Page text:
In addition, by not teaching your child to share the sense of entitlement simply shifts from the child who wants the toy to the child who has the toy. All I can visualize are all the seagulls in Finding Nemo chirping, “Mine! Mine! Mine!”

As a Christian parent one of the most important lesson we can teach our children can be found in these passages:

I Corinthians 10:26 “the earth and everything in it belongs to God.”

Translated by THIS mom: “Share-it’s not yours!”

Job 1:21 “…The Lord gave and the Lord has taken away; praise the name of the Lord.”

Translated by THIS mom: “Share- or I’m taking it away.”

“…think about your own day-to-day adult life. You wouldn’t cut in front of someone in the grocery checkout line just because you didn’t feel like waiting.”

Hopefully as an adult, by now I would have been taught kindness and social graces, so no, in fact, I would not cut in line at the store. Even most small children know that when you go to the store you have to wait in line, because they’ve been taught.

Teaching the concept of sharing is basically the same. It takes time, trials and persistence. The ideology of sharing is transcendent. Teaching sharing is not just about toys or things. Sharing is a deeply rooted part of every aspect of life. We share our time with others. When we grow up, we share our lives and our toothpaste with our spouse. We share our emotions with one another. We share life. People who do not share life with one another are found to be miserable and lonely. Our entire lives center around the concept of sharing. My hope is that because I’ve taught my children to share, someday when they are grown they might just let someone cut in front of them in line at the grocery store, just to be nice!

“Let’s teach our kids how to cope with disappointment because it happens.”

Yes, disappointment is a horrible part of life. But each lesson in life needs to be taught in the appropriate way and at the appropriate time. I’m not sure disappointment should be the lesson taught along side the fundamental, and universal lesson of sharing. Disappointment is never intentionally taught by a person who loves you. Disappointment is the school of hard knocks. Life brings enough disappointment in itself. Perhaps better opportunities to teach a child to cope in disappointment are if your child doesn’t make the team at school, or your ice cream falls on the ground maybe even if a much anticipated spend-the-night just can’t happen, or sickness on field day. There are times and places….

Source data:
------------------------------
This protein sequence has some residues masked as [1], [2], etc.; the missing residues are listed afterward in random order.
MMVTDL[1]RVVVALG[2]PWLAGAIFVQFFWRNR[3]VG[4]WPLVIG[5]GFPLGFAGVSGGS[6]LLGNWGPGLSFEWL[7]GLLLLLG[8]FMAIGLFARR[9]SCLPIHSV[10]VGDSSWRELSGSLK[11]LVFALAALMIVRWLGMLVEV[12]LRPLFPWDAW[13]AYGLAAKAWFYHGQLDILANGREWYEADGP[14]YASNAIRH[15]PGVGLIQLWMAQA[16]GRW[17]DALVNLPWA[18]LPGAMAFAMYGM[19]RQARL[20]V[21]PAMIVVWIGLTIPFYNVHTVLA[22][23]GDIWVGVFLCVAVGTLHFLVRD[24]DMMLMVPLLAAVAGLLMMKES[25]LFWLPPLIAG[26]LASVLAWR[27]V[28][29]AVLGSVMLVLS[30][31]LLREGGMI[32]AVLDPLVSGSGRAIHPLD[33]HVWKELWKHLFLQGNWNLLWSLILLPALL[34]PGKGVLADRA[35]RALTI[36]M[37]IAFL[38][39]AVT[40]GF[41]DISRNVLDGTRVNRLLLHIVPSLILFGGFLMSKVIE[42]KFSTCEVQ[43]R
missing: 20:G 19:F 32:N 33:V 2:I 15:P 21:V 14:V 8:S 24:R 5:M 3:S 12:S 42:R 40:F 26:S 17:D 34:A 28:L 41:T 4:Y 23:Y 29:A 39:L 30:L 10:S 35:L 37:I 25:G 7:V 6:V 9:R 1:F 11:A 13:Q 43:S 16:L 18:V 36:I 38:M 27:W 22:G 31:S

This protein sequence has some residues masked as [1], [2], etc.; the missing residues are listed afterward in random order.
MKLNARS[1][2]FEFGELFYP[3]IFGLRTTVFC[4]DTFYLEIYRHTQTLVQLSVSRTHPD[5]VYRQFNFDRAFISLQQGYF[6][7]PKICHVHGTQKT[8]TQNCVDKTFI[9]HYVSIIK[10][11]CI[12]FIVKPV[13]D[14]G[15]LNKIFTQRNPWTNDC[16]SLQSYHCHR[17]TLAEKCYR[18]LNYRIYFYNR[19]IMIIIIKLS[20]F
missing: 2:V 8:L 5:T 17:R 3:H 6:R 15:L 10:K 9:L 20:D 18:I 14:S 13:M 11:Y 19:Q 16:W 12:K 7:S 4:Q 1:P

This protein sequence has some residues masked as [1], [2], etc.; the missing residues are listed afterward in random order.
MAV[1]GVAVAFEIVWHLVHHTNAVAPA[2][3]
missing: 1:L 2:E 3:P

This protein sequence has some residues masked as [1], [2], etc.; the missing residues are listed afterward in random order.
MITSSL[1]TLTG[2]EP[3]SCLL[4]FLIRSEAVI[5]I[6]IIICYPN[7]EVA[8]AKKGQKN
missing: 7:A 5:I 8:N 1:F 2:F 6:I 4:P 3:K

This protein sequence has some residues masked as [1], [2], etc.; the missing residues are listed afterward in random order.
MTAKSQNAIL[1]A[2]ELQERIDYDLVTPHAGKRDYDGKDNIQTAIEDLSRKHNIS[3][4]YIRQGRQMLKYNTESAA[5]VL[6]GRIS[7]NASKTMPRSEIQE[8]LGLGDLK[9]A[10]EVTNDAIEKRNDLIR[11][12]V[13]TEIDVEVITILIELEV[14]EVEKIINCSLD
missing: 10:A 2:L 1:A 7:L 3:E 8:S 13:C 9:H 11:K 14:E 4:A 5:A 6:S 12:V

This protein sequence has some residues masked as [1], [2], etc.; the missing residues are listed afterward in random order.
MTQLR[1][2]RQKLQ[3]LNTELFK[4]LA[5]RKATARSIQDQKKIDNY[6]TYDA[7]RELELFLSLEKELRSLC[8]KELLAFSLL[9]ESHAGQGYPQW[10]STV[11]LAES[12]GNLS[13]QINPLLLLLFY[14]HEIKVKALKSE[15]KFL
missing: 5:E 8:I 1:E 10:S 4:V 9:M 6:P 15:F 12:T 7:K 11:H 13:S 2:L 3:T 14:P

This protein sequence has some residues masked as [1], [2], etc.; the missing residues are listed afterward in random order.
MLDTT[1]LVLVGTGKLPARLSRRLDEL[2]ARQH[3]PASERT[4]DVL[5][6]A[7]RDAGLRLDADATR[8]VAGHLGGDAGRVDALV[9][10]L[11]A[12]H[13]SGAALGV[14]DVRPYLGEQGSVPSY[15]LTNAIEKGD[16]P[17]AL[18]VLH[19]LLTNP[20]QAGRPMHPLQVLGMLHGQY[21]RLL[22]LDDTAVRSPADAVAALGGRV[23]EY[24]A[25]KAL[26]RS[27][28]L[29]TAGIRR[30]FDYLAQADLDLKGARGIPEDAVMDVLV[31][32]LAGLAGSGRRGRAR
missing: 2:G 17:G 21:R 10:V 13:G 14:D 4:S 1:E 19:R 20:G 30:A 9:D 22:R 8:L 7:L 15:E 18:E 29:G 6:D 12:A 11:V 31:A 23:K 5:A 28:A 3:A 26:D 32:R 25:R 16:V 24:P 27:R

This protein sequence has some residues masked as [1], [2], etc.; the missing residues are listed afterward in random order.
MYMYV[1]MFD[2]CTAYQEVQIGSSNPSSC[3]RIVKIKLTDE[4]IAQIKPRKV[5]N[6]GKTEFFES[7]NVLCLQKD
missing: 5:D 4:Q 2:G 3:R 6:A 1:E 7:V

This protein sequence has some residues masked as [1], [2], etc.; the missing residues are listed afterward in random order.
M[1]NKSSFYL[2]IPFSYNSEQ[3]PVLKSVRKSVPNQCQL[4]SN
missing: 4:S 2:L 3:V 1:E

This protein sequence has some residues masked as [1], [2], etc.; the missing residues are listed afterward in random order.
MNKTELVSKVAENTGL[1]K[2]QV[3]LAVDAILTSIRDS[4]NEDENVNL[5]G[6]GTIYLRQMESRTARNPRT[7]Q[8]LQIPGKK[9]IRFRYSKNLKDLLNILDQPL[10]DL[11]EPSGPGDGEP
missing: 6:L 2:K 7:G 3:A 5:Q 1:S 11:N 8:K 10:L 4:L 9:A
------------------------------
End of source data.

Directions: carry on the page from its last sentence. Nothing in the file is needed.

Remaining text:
In fact, Scripture teaches in Ecclesiastes 3:

There is a time for everything, and a season for every activity under the heavens…”

Translated by THIS mom: “We are playing with friends right now, so now is the time to SHARE.”

 

Teaching our kids to not share perpetuates the lie of the culture that I deserve and I have rights and it’s all about me. More importantly we rob our kids because there is joy in sharing. In fact there is so much joy in sharing because sharing is simply an expression of love–the love we see throughout the Scriptures and the very reason Jesus died for us. He died so that we may share in his inheritance, even though we are undeserving. I’m not sure about you, but I’m glad Jesus decided to share.

Jesus AND his bride are BIG fans of sharing. The entire church was built on the premise of sharing:

Acts 2:

“All the believers were together and had everything in common. they sold property and possessions to give to anyone who had need.”

Translated by THIS mom: “You need to share your bubblegum, you need to share your time with your friends when you are playing, you need to share your space and let your friend sit next to you. You need to share your ideas with the world, and your faith with the unbelieving. You need to share love and kindness and hope to a hopeless world. You need to share your uniqueness and amazing gifts God has given you to make this world a better place. You need to not worry about who wants what, because it’s the person you are sharing with that is more important–even sometimes more important than you. So stop being the selfish person the enemy so wants you to be and be the wonderful creation God intended you to be. And share your toys.”